Here's the number of liability claims over the last 5 years, according to the risk management office on the city's website: 

Perry said the office of risk management counts the claim in the year it was filed. The numbers include cases settled both in and out of court.

However, some claims can drag on for years, especially if litigation is involved. Perry said when a case is finally settled or decided in court, the amount of money the city paid towards that claim is counted towards the year the claim was filed. 

"Very often cases can go for several years so the total cost of the claim, even though it happened in 2014," Perry said. "It may go on for several years, but in our reports it will be shown in 2014." 

Here's the amount the city paid for liability claims over the last 5 years, according to the risk management office on the city's website: 

 

 

On Monday, the University of Missouri Board of Curators went into the final steps of a settlement with the widow of Columbia Fire Lieutenant Bruce Britt, who died after a walkway collapsed at MU-owned University Village Apartments in February 2014.

A circuit judge preliminarily approved a settlement this week, with some conditions, though the UM System clarified the settlement is not complete. Previously, in 2014, the board had denied wrongdoing.

 

More News

Grid
List
COLUMBIA - MU has found its new chancellor. On Wednesday, UM System President Mun Choi introduced Alexander Cartwright as... More >>
5 hours ago May 25, 2017 May 25, 2017 Thursday, May 25 2017 Thursday, May 25, 2017 12:10:00 AM CDT in Top Stories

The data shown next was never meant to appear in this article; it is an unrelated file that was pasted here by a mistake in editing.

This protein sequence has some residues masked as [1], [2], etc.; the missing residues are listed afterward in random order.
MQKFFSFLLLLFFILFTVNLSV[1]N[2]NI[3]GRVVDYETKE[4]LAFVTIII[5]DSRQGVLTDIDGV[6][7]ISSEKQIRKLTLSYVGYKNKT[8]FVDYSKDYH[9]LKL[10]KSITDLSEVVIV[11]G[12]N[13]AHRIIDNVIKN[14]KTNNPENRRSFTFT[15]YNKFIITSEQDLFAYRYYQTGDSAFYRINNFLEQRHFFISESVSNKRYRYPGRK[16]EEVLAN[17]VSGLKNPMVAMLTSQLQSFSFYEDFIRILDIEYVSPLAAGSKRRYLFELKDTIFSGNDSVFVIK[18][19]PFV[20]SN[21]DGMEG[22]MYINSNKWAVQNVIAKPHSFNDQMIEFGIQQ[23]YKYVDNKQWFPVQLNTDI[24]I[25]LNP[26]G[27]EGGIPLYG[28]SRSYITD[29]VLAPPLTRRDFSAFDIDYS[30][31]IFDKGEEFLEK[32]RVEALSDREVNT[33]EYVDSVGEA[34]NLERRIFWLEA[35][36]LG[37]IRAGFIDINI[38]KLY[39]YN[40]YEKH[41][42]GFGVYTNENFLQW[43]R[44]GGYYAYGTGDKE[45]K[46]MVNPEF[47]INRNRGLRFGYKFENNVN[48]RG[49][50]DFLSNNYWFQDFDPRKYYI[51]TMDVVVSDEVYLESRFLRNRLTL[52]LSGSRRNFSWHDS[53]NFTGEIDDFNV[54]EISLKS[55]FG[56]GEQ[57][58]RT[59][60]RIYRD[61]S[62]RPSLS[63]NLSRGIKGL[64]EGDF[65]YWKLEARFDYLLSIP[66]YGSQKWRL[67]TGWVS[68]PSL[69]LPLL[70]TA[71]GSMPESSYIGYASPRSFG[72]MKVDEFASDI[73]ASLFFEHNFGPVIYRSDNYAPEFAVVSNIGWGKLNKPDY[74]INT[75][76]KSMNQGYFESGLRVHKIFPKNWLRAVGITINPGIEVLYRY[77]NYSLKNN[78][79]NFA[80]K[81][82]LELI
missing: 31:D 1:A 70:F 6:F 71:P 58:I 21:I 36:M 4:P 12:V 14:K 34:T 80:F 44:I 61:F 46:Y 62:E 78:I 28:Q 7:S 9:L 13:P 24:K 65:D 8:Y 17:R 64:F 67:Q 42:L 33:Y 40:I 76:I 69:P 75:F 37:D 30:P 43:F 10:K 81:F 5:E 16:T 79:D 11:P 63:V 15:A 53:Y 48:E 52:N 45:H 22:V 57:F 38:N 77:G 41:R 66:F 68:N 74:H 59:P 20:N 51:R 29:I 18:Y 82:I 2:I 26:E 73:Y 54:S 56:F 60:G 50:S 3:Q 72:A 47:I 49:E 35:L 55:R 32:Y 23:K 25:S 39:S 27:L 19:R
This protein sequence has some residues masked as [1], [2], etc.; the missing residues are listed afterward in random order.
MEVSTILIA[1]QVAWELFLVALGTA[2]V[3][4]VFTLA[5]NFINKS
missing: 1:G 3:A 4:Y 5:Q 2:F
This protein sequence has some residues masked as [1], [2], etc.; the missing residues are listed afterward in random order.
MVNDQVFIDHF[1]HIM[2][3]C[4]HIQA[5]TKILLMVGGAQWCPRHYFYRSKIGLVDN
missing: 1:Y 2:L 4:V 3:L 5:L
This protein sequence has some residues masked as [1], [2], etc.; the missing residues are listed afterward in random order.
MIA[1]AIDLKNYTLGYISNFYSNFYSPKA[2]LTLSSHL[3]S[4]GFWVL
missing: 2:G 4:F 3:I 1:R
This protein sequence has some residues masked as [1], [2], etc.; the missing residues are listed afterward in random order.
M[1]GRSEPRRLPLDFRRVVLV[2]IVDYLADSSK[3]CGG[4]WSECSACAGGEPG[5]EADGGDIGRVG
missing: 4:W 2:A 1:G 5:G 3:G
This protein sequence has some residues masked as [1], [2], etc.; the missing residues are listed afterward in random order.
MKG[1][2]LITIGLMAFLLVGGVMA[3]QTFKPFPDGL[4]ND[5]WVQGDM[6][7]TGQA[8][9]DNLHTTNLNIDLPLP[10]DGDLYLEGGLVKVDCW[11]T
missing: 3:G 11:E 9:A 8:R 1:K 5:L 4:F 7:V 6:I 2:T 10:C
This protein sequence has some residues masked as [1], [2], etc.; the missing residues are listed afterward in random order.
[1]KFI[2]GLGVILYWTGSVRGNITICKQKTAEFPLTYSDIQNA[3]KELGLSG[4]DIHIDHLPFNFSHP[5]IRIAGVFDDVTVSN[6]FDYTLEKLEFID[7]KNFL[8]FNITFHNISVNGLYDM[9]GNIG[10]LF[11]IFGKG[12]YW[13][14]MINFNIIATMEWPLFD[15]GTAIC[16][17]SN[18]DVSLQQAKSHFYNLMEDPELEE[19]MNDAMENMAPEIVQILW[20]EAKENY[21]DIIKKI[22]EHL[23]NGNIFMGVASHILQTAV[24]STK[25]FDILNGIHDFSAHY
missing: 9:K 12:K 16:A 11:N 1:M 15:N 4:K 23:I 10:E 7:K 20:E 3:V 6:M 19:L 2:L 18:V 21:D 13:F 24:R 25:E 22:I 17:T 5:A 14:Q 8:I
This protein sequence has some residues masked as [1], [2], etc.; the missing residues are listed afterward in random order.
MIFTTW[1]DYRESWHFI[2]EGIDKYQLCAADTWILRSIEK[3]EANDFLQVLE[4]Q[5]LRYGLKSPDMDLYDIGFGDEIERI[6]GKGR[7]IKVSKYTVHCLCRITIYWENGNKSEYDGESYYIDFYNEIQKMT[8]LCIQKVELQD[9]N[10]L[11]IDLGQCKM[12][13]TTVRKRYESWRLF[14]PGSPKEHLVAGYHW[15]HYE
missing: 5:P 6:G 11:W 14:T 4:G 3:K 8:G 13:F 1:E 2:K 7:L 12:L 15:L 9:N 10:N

FAYETTE - The city of Fayette Wednesday night issued an immediate boil advisory until further notice for all residents affected... More >>
7 hours ago May 24, 2017 May 24, 2017 Wednesday, May 24 2017 Wednesday, May 24, 2017 10:06:00 PM CDT in News
JEFFERSON CITY, Mo. (AP) — A Democratic state lawmaker has taped messages from constituents to Republican Gov. Eric Greitens's door... More >>
9 hours ago May 24, 2017 May 24, 2017 Wednesday, May 24 2017 Wednesday, May 24, 2017 8:28:50 PM CDT in News
COLUMBIA - A Target 8 investigation background checked Columbia Uber drivers and took a closer look at the ride-share company’s... More >>
10 hours ago May 24, 2017 May 24, 2017 Wednesday, May 24 2017 Wednesday, May 24, 2017 6:57:00 PM CDT in Target 8
MOBERLY - Moberly no longer will euthanize animals with a gas chamber. In exchange for getting rid of the... More >>
12 hours ago May 24, 2017 May 24, 2017 Wednesday, May 24 2017 Wednesday, May 24, 2017 5:39:00 PM CDT in News
COLUMBIA - Columbia visitor Zach Walther describes Uber as "convenient." The 23-year-old frequently uses the ride-sharing app, which arrived... More >>
12 hours ago May 24, 2017 May 24, 2017 Wednesday, May 24 2017 Wednesday, May 24, 2017 5:28:00 PM CDT in Target 8
ST. CHARLES - The third day of the murder trial involving the death of a Missouri state trooper ended with... More >>
12 hours ago May 24, 2017 May 24, 2017 Wednesday, May 24 2017 Wednesday, May 24, 2017 5:20:00 PM CDT in News